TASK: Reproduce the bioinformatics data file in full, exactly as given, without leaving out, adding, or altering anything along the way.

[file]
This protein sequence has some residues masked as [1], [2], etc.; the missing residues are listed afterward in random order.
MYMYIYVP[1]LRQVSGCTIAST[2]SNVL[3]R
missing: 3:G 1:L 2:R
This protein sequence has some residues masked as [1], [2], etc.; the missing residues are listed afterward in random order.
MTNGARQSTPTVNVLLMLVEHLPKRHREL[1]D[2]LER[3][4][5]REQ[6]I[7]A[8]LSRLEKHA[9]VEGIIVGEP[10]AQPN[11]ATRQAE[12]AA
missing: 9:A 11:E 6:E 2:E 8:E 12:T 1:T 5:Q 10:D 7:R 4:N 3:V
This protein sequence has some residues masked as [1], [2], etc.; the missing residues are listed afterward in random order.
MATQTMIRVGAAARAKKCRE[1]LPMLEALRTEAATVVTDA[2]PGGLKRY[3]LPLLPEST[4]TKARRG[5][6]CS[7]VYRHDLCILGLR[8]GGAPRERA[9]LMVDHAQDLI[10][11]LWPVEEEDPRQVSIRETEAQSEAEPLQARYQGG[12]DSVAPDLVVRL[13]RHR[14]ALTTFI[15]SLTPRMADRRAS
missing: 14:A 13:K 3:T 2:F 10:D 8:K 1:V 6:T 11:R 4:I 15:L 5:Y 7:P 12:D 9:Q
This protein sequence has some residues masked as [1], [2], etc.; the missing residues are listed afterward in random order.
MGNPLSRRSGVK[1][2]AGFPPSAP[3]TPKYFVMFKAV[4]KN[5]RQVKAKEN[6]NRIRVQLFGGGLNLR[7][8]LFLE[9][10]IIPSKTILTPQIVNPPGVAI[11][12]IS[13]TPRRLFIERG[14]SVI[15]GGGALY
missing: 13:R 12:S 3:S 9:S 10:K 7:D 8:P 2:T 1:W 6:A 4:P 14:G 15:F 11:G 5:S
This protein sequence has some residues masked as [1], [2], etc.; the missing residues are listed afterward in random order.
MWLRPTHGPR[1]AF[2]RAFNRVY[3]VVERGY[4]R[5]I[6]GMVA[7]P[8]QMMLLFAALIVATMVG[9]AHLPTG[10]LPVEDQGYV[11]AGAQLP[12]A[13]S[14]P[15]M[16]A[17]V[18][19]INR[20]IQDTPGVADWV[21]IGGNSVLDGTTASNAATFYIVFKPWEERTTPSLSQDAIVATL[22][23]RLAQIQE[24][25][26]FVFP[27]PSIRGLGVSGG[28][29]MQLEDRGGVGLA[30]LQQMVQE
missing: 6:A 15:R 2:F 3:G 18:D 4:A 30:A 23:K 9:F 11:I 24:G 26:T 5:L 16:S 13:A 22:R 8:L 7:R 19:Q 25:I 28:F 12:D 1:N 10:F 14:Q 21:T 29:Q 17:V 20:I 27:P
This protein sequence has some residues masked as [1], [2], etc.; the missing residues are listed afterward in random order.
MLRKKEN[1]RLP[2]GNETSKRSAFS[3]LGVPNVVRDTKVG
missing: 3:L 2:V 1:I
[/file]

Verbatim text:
This protein sequence has some residues masked as [1], [2], etc.; the missing residues are listed afterward in random order.
MYMYIYVP[1]LRQVSGCTIAST[2]SNVL[3]R
missing: 3:G 1:L 2:R
This protein sequence has some residues masked as [1], [2], etc.; the missing residues are listed afterward in random order.
MTNGARQSTPTVNVLLMLVEHLPKRHREL[1]D[2]LER[3][4][5]REQ[6]I[7]A[8]LSRLEKHA[9]VEGIIVGEP[10]AQPN[11]ATRQAE[12]AA
missing: 9:A 11:E 6:E 2:E 8:E 12:T 1:T 5:Q 10:D 7:R 4:N 3:V
This protein sequence has some residues masked as [1], [2], etc.; the missing residues are listed afterward in random order.
MATQTMIRVGAAARAKKCRE[1]LPMLEALRTEAATVVTDA[2]PGGLKRY[3]LPLLPEST[4]TKARRG[5][6]CS[7]VYRHDLCILGLR[8]GGAPRERA[9]LMVDHAQDLI[10][11]LWPVEEEDPRQVSIRETEAQSEAEPLQARYQGG[12]DSVAPDLVVRL[13]RHR[14]ALTTFI[15]SLTPRMADRRAS
missing: 14:A 13:K 3:T 2:F 10:D 8:K 1:V 6:T 11:R 4:I 15:L 5:Y 7:P 12:D 9:Q
This protein sequence has some residues masked as [1], [2], etc.; the missing residues are listed afterward in random order.
MGNPLSRRSGVK[1][2]AGFPPSAP[3]TPKYFVMFKAV[4]KN[5]RQVKAKEN[6]NRIRVQLFGGGLNLR[7][8]LFLE[9][10]IIPSKTILTPQIVNPPGVAI[11][12]IS[13]TPRRLFIERG[14]SVI[15]GGGALY
missing: 13:R 12:S 3:S 9:S 10:K 7:D 8:P 2:T 1:W 6:A 4:P 14:G 15:F 11:G 5:S
This protein sequence has some residues masked as [1], [2], etc.; the missing residues are listed afterward in random order.
MWLRPTHGPR[1]AF[2]RAFNRVY[3]VVERGY[4]R[5]I[6]GMVA[7]P[8]QMMLLFAALIVATMVG[9]AHLPTG[10]LPVEDQGYV[11]AGAQLP[12]A[13]S[14]P[15]M[16]A[17]V[18][19]INR[20]IQDTPGVADWV[21]IGGNSVLDGTTASNAATFYIVFKPWEERTTPSLSQDAIVATL[22][23]RLAQIQE[24][25][26]FVFP[27]PSIRGLGVSGG[28][29]MQLEDRGGVGLA[30]LQQMVQE
missing: 6:A 15:R 2:F 3:G 18:D 4:A 30:A 23:K 9:F 11:I 24:G 26:T 5:L 16:S 13:A 22:R 8:L 7:R 19:Q 25:I 28:F 12:D 1:N 10:F 14:Q 21:T 29:Q 17:V 20:I 27:P
This protein sequence has some residues masked as [1], [2], etc.; the missing residues are listed afterward in random order.
MLRKKEN[1]RLP[2]GNETSKRSAFS[3]LGVPNVVRDTKVG
missing: 3:L 2:V 1:I